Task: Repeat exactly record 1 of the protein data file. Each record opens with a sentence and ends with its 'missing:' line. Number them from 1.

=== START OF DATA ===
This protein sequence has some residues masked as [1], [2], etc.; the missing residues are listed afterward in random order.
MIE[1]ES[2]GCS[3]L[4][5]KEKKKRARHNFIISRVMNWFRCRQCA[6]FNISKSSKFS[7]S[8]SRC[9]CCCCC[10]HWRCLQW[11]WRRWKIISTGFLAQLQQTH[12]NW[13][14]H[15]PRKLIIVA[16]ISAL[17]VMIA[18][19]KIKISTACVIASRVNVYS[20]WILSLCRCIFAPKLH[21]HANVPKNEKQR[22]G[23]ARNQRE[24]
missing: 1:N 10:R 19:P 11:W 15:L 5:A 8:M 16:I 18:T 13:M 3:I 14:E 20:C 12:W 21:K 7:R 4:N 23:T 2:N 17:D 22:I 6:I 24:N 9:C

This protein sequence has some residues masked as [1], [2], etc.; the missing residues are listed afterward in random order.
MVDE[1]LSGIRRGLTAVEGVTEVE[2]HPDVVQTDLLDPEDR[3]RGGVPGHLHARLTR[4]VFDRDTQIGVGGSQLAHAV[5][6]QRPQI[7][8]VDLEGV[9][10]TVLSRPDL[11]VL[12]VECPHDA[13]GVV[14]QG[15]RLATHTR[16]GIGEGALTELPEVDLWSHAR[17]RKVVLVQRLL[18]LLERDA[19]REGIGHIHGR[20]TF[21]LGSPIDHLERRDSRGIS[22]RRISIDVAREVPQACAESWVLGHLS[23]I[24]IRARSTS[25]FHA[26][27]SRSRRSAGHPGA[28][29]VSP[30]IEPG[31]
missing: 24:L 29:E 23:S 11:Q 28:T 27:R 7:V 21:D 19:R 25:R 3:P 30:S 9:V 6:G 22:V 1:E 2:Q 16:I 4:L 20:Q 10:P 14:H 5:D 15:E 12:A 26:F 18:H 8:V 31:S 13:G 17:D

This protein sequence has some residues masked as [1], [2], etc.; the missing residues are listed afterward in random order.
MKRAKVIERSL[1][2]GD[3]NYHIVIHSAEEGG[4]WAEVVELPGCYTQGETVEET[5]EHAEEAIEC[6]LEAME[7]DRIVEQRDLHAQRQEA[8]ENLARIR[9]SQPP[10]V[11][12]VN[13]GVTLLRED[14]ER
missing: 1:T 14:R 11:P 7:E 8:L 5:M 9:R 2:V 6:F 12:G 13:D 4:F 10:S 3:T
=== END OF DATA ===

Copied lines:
This protein sequence has some residues masked as [1], [2], etc.; the missing residues are listed afterward in random order.
MIE[1]ES[2]GCS[3]L[4][5]KEKKKRARHNFIISRVMNWFRCRQCA[6]FNISKSSKFS[7]S[8]SRC[9]CCCCC[10]HWRCLQW[11]WRRWKIISTGFLAQLQQTH[12]NW[13][14]H[15]PRKLIIVA[16]ISAL[17]VMIA[18][19]KIKISTACVIASRVNVYS[20]WILSLCRCIFAPKLH[21]HANVPKNEKQR[22]G[23]ARNQRE[24]
missing: 1:N 10:R 19:P 11:W 15:L 5:A 8:M 16:I 18:T 13:M 3:I 14:E 20:C 12:W 21:K 7:R 4:N 23:T 2:N 17:D 22:I 6:I 24:N 9:C